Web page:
There are always people all over willing to help and I never give up my sources of I can't help in terms of who it came from only who it didn't come from. Just a side note to Mike Parker Pearson if you have get a chance to have a conversation with him he's one of the nicest guy's. Most in the business will either not return an email or give a very short cold response. You have to give the man credit that even if the answer isn't what you want he's pretty nice and takes the time to return emails with a busy schedule.

George

Jean M
02-08-2016, 02:22 PM
My interest at the time was the age for L21 specifically and that's why I asked in order to try and prove that L21 was older than it was suspected at that time. When the answer was "no" I didn't ask the person any further as it didn't pertain to my investigation.

But did you ask whether the DNA of the Amesbury Archer had been tested at all? If not, then obviously he would not be positive for L21 or anything else. Then again if some very limited testing had been done - mtDNA only for example - then he would not have any result for any Y-DNA SNP. Then again if the person you spoke to was not a geneticist, he might not even recognise that you were talking about an SNP, and might only know the haplogroup. If we could just establish some basic facts here, things might be clearer.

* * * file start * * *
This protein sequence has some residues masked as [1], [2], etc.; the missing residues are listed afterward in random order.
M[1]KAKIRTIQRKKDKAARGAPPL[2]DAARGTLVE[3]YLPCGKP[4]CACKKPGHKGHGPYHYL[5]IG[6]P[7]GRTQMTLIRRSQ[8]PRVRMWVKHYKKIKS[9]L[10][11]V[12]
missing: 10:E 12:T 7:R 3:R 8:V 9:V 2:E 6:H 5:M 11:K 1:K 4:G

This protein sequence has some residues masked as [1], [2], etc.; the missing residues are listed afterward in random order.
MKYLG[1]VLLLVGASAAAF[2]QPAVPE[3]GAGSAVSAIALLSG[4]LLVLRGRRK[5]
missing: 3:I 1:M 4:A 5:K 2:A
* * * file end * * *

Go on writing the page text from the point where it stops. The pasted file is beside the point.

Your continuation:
Jean M
02-08-2016, 02:47 PM
OK. I just rang Alistair Barclay of Wessex Archaeology. He tells me that Wessex has supplied samples for DNA analysis to one of the aDNA labs. They do not have an in-house aDNA lab. He knew no details about what type of analysis was being done (e.g. NGS, full-genome or uniparental.)

Apparently there was considerable interest in the Amesbury Archer from people pursuing various aDNA projects. A sample from his remains is currently under examination along with others including the Boscombe Bowmen. It is hoped to supply samples from other periods as well as the Bell Beaker/Bronze Age, such as Neolithic, Iron Age and Anglo-Saxon. However no results should be expected for a year or two (depending on the project, when samples were supplied, etc.) The first samples were only supplied last summer. No information has been or can be given out by Wessex on the aDNA results. These will appear eventually in papers from the team(s) doing the work. They are adamantly against leakage pre-publication.

jdean
02-08-2016, 02:55 PM
You have to have the patience of a saint in this hobby : )